If this clears SCOTUS without a firm benchslap, the precedent will put all of our less-ambiguous Constitutional rights at risk when states like CA and NY take this and run with it.

    1. We've been assured by others on this board that there are tons of laws out there that are similarly structured, and besides that the end justifies the means.

      1. No, there are not "tons" of laws that are similarly structured. This one is unique. There are lots of private-enforcement laws (including some federal ones dating back to the Civil War and beyond) but none using this specific structure that allows it to evade review.

        1. It doesn't evade review.

          It evades prior injunction.

      2. One could convincingly argue that progressives themselves opened the door to this with civil actions on sexual harassment and the "sexually charged environment"/"hostile workplace" pseudo-exceptions to questions of standing, and on some environmental laws of the same ilk, but this one goes a bit farther.

  4. If SCOTUS strikes down Roe v Wade before next year's election, the GOP may not regain control of the US House or Senate.

    The best solution is for Congress to enact legislation that codifies women's abortion rights in Roe v Wade into federal statute (and preempts/strikes down more restrictive clauses in state laws).

    To obtain the needed 10+ GOP votes in the Senate, the number of weeks would likely have to be reduced from 24 to 18-20 weeks (which would still keep the vast majority of abortions legal).

    1. "If SCOTUS strikes down Roe v Wade before next year’s election, the GOP may not regain control of the US House or Senate."

      What makes you believe overruling Roe and Casey would hurt the Republicans' chances in the midterms? It may hurt, help, or neither.

      1. Because the vast majority in this country favors keeping abortion legal.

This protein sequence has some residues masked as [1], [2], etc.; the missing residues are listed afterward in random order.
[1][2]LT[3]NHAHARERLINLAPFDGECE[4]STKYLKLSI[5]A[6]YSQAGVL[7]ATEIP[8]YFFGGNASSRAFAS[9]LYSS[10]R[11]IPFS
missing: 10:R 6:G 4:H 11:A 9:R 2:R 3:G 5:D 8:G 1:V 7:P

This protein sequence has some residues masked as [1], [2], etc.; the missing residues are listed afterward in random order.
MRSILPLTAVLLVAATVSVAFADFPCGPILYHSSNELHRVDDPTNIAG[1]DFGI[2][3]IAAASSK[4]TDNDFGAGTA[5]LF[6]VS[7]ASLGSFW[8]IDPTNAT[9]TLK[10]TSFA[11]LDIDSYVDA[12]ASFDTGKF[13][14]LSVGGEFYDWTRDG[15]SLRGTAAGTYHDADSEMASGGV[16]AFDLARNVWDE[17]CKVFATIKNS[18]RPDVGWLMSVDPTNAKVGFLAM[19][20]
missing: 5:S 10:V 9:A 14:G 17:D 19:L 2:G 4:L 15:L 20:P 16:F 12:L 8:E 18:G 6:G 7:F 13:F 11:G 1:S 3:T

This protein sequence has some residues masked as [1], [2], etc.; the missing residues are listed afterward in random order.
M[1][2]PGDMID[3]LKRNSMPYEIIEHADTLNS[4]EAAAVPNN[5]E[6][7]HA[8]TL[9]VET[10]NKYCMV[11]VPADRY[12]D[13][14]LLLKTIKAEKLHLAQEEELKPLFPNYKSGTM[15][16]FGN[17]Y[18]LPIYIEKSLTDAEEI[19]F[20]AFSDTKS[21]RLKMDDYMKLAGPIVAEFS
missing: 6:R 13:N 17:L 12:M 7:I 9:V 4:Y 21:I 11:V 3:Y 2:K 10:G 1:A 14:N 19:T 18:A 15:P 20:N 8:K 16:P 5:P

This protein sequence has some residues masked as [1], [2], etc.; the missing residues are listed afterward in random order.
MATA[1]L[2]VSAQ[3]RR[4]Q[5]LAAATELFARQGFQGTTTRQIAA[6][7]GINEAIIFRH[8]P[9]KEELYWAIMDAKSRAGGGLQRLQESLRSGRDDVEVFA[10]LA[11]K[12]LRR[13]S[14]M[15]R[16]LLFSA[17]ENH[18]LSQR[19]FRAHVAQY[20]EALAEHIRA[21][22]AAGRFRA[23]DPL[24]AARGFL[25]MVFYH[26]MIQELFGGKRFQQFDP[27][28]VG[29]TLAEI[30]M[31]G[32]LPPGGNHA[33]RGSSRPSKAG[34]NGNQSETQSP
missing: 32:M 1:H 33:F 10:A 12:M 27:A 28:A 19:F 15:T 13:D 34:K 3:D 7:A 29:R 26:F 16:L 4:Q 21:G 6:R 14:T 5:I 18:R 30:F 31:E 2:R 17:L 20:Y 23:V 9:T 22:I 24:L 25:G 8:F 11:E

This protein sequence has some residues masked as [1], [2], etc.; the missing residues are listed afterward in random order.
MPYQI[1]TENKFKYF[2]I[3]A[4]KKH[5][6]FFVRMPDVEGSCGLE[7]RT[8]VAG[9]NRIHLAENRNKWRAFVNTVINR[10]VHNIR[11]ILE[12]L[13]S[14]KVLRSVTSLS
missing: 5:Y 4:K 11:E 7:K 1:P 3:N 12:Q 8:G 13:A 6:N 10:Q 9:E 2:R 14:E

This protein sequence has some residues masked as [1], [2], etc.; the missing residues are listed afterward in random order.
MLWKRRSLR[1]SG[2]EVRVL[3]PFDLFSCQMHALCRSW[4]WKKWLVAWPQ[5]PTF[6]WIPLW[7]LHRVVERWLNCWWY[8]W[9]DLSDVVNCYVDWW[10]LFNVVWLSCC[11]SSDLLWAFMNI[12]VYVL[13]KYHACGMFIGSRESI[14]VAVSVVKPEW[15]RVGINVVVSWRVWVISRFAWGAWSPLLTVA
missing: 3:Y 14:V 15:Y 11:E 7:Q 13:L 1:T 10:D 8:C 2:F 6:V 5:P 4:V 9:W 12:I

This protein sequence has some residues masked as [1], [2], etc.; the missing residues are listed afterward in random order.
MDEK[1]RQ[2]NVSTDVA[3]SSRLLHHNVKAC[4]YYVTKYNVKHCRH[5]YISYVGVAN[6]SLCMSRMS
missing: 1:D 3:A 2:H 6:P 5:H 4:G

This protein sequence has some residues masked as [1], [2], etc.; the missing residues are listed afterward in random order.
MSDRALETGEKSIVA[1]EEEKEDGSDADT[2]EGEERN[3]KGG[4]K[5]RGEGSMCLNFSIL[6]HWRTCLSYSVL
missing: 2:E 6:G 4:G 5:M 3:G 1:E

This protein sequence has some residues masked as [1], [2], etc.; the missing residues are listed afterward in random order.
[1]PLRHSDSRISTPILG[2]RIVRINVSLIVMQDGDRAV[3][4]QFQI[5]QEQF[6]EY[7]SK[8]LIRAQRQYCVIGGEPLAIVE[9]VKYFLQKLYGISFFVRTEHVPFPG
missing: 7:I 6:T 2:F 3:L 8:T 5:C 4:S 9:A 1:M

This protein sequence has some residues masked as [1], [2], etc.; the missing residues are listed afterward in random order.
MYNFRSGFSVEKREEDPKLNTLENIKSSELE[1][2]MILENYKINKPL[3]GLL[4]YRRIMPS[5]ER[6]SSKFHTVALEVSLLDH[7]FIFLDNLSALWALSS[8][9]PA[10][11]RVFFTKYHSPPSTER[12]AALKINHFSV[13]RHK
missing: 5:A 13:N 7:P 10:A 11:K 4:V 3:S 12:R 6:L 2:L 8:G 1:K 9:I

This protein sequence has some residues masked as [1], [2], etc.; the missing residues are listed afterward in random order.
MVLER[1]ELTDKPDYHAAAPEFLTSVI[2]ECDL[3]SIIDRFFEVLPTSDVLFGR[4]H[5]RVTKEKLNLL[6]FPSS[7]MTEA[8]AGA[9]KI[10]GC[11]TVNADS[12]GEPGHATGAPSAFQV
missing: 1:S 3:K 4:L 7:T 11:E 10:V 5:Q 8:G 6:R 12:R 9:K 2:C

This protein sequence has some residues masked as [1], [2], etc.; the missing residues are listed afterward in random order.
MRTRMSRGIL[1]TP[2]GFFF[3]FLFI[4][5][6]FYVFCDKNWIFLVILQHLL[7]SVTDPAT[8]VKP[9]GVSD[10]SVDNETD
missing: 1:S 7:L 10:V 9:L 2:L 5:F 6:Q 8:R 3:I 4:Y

1. I think you are right regarding the first trimester. For the second, it's about 50-50. For the third, overwhelmingly against.

        2. The vast majority favors legal early, and illegal late.

          They also want various exceptions for any scenario they imagine themselves in.

          And they believe that RvW is required for all this.

          So, overturning RvW would not change practice, but it would not be explained that way in Vox.

          1. They also want various exceptions for any scenario they imagine themselves in.

            ^

        3. >>vast majority

          lol no

    2. They won't, but they also can't do this in a meaningful way. If there's no constitutional right, then it's a state thing and not a federal thing, and the law would simply get struck down.

    3. Why on earth would SCOTUS overturn Roe? Even in the nightmares of your most ardent lesbian feminist activist... I can't think of a situation where SCOTUS would overturn Roe.

  5. the Court will consider "whether a State can insulate from federal-court review a law that prohibits the exercise of a constitutional right nullify decisions of the Supreme Court by delegating to the general public the authority to enforce that prohibition through civil actions.

    FIFY

    1. I see no problem with that. The various states could do with some nullification.

    2. nullify decisions of the Supreme Court by delegating to the general public the authority to enforce that prohibition through civil actions

      Like Dred Scott tried to do?

    3. OMG states are acting independently! Someone call jfree so he can get dictator Brandon to stop them!

  6. And of course Damon misses an important possibility that by arguing Mississippi's abortion law (earlier in this term), they could moot the whole question by simply deciding that states can set what the viability of a fetus is in law.

    1. States do set limitations on abortion, and the supreme court acknowledged when Roe V Wade was passed that a right to an abortion was not unlimited. So in my mind, this Texas law merely forces the question about what those limitations are.

  7. Whether we're talking abortion or guns, expect penaltax decisions while the progressives are in control of Congress.

    1. You think progressive Hollywood actors will be exempt from the gun penaltax?

      1. I wonder if they filled out a 4473 before transferring that firearm?

  8. >>The whole idea behind the Texas law was to let

    people be born and live a life.

  9. There's nothing novel about the law. It's such a fucking joke. It's doesn't matter that the fascist Republicans aren't putting prertty costumes and shiny little gold stars on their enforcers. It's the not costumes or the names that matter. It's their actions and who empowered them and in who's name they are so empowered. Fucking scum mfers. I told you stupid mfers this would happen by the way. These mfers will be kidnapping pregnant women to prevent them from leaving the great fascist state of Texas. They'll empower fascist men to sue women to force pregnancies. Once you're pregnant in Texas you're a slave to these delusional scumbags.

    1. dude if you're going full-caricature write out motherfucker